GABY GOLDSTEIN [00:01:29] Oh, for sure. You know, I was just thinking about the 2017 election recently, which was our first election at Sister District and Lala and Liz and I went to Virginia a couple of weeks before the election to be on the ground and help our candidates. We were working around the clock and it was absolutely wild. We ran out of garbage bags and just started piling trash in a corner, living on, like, frozen sausages and crackers, just trying so, so hard to help these candidates win. And, you know, I’ll never forget how it felt when we started watching the returns come in and Democrats took this deep red state legislative chamber to within one seat of flipping into Democratic control. And it was, it was exhilarating. It was amazing. In 2019, we went back and flipped both the House and the Senate and delivered that beautiful blue Democratic trifecta that got to work, passing things like Medicaid expansion, increasing the minimum wage, abolishing the death penalty, legalizing marijuana, strengthening civil rights protections for LGBTQ folks. Like, it was, it was amazing to see what that majority was able to do in Virginia.
But you’re right. Elections matter and those legislative majorities can be lost in a heartbeat. And in 2021, we lost that trifecta. Just 750 votes out of 3 million votes was what separated us from keeping the House. And, you know, we still have control of the Senate, which means that we’ve been able to block the regressive Republican legislative agenda. But both of those chambers are going to be back on the ballot next year, and we’re going to have a chance to, you know, keep the Senate and flip the House back into Democratic control. So Virginia is really, I think, a source of inspiration and also a cautionary tale for us, right? I mean, democracy and progress are not static states of being. We have to constantly give them attention and care.
JVN [00:03:37] But Danica, she won again. So there is silver linings.
GABY GOLDSTEIN [00:03:40] First openly transgender legislator Danica Roem, who I call the constituent queen.
JVN [00:03:47] Because she’s a three time representative now. Were there any stand out wins among Sister District candidates other than her?
GABY GOLDSTEIN [00:03:54] Oh my gosh, in Virginia. I mean, so many firsts. We helped elect the first Latinas to the legislature, Elizabeth Guzman and Hala Ayala. The first Vietnamese American–
JVN [00:04:03] Yes!
GABY GOLDSTEIN [00:04:04] Yes! Katherine Tran. And Ghazala Hashmi, who is the first Muslim-American in the Senate. She helped flip the Senate in 2019. And I just, I also think it’s important to say, right, like, these are incredible firsts. But representation is not, like, just a box that we check. Right. It actually results in legislation that is needed for communities who don’t historically have a voice in government. Right. And so there’s so many examples in Virginia, but just as one example, last year, Danica passed legislation eliminating the gay panic defense in Virginia, which, if folks are not familiar, this is bonkers. It is a legal defense that literally says, “If you hurt or even kill a gay person, you can argue in your defense that you got ‘freaked out,’ you ‘got panicked’ because they were gay.” I’m literally not kidding. It’s still a legal defense in a lot of states, but not in Virginia. And that’s just one, in one in, you know, a zillion examples of how representation matters.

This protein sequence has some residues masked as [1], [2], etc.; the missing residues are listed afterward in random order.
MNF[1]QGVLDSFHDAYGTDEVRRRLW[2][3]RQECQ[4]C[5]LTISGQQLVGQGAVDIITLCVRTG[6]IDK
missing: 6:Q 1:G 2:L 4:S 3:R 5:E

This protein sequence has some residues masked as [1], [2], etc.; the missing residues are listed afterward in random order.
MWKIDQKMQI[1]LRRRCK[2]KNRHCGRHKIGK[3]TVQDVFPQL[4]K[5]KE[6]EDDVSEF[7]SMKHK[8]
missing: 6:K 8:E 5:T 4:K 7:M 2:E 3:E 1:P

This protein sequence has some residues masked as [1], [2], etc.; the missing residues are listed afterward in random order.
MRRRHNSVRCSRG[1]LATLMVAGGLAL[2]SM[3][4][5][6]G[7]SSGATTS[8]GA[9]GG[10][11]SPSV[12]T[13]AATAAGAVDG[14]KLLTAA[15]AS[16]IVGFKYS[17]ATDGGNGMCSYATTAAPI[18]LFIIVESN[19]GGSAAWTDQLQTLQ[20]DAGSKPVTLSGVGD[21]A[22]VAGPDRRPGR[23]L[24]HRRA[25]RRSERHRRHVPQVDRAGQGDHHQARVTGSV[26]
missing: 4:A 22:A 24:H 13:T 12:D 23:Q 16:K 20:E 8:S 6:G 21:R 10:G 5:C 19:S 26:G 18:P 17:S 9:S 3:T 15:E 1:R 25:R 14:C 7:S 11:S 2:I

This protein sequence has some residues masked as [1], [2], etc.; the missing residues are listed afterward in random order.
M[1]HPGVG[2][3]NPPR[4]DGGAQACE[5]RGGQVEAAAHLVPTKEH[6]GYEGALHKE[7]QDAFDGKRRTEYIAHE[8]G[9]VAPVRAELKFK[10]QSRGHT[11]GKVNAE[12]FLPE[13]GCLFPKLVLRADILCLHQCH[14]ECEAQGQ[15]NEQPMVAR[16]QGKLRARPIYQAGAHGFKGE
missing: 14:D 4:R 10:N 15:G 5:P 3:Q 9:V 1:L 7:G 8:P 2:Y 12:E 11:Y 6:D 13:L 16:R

JVN [00:05:05] Ohmigod.
GABY GOLDSTEIN [00:05:06] And how state policy can protect us. Right. And protect our civil rights and our human rights.
JVN [00:05:12] So much to unpack there, Gaby. There is so much there. And I do want to point out some things that I think about when hearing about what has happened in Virginia in the last five years, because it’s just been such a pendulum in results, even though it’s such small margins that separate the results. So I do want to point out to everyone listening, if you’re, like, a Democrat who is disappointed in what’s happened in the House, Senate, and presidency this year, if you feel the Democrats have not gone far enough, yes, I’m with you. And at the same time, because of the rigged system that we’re up against, we do need to send an even stronger mandate. And I do think, as AOC said, like, Democratic leaders need to be more clear on what are the bars, what are the stakes, where do we need to get to, to see real legislative progress.